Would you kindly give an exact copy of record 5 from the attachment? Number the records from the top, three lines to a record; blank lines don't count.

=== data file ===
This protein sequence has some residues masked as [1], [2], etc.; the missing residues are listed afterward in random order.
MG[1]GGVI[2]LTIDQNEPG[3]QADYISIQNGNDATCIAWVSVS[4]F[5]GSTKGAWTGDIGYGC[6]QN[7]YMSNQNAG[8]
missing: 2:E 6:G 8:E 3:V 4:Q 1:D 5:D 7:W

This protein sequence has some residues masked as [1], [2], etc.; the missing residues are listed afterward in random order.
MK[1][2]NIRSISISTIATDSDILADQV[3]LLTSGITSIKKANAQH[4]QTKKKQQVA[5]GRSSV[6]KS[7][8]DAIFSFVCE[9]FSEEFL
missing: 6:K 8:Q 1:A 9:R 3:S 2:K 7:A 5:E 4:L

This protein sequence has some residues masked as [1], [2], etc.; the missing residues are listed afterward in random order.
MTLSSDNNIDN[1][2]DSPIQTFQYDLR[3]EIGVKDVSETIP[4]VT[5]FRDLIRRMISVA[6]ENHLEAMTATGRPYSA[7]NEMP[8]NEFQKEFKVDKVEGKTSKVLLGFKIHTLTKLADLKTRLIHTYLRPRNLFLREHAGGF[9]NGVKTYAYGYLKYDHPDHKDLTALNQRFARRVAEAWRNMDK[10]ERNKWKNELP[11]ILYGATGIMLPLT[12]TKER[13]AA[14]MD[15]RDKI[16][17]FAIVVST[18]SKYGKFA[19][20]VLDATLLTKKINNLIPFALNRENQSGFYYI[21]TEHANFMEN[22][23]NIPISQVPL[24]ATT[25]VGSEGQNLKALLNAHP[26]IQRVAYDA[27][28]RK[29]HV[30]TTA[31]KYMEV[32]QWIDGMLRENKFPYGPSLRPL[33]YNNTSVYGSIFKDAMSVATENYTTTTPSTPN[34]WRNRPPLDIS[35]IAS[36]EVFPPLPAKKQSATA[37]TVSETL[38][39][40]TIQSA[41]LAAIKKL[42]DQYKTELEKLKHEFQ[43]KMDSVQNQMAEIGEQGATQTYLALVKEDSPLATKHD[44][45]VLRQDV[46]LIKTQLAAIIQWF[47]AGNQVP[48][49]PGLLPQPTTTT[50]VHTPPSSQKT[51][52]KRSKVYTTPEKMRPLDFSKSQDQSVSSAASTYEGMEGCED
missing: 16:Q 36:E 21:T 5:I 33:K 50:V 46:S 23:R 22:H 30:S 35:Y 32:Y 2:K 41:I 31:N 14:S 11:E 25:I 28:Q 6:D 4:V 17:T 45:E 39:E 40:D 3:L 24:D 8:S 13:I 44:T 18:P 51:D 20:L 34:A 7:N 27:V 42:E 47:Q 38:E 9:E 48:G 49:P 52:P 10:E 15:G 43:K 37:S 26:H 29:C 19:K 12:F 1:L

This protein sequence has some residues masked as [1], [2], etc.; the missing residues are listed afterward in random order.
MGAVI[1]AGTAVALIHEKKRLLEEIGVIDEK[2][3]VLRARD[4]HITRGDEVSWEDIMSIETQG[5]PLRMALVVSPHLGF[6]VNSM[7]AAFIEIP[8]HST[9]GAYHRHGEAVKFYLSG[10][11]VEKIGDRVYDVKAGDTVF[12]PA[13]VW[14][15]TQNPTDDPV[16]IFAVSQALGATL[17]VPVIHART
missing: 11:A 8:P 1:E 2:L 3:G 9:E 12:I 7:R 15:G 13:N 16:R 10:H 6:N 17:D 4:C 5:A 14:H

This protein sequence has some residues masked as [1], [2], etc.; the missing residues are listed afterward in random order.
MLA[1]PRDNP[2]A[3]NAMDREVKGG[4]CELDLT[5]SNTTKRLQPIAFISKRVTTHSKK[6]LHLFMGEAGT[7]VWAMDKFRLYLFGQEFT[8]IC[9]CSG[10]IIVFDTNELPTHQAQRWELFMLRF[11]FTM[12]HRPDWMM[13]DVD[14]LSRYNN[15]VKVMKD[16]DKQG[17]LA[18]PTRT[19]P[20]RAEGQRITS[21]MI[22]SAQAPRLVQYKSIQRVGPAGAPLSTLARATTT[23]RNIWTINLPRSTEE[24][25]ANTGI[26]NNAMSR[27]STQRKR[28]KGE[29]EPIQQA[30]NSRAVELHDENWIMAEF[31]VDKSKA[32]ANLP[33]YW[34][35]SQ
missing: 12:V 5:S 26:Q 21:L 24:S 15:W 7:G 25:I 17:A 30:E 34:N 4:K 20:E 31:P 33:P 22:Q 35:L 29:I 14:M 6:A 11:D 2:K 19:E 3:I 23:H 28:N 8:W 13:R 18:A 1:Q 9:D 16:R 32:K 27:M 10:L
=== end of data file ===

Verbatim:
This protein sequence has some residues masked as [1], [2], etc.; the missing residues are listed afterward in random order.
MLA[1]PRDNP[2]A[3]NAMDREVKGG[4]CELDLT[5]SNTTKRLQPIAFISKRVTTHSKK[6]LHLFMGEAGT[7]VWAMDKFRLYLFGQEFT[8]IC[9]CSG[10]IIVFDTNELPTHQAQRWELFMLRF[11]FTM[12]HRPDWMM[13]DVD[14]LSRYNN[15]VKVMKD[16]DKQG[17]LA[18]PTRT[19]P[20]RAEGQRITS[21]MI[22]SAQAPRLVQYKSIQRVGPAGAPLSTLARATTT[23]RNIWTINLPRSTEE[24][25]ANTGI[26]NNAMSR[27]STQRKR[28]KGE[29]EPIQQA[30]NSRAVELHDENWIMAEF[31]VDKSKA[32]ANLP[33]YW[34][35]SQ
missing: 12:V 5:S 26:Q 21:L 24:S 15:W 7:G 25:I 17:A 30:E 34:N 4:K 20:E 31:P 33:P 22:Q 35:L 29:I 14:M 6:A 11:D 2:K 19:E 3:I 23:H 28:N 8:W 13:R 18:A 1:Q 9:D 16:R 32:K 27:M 10:L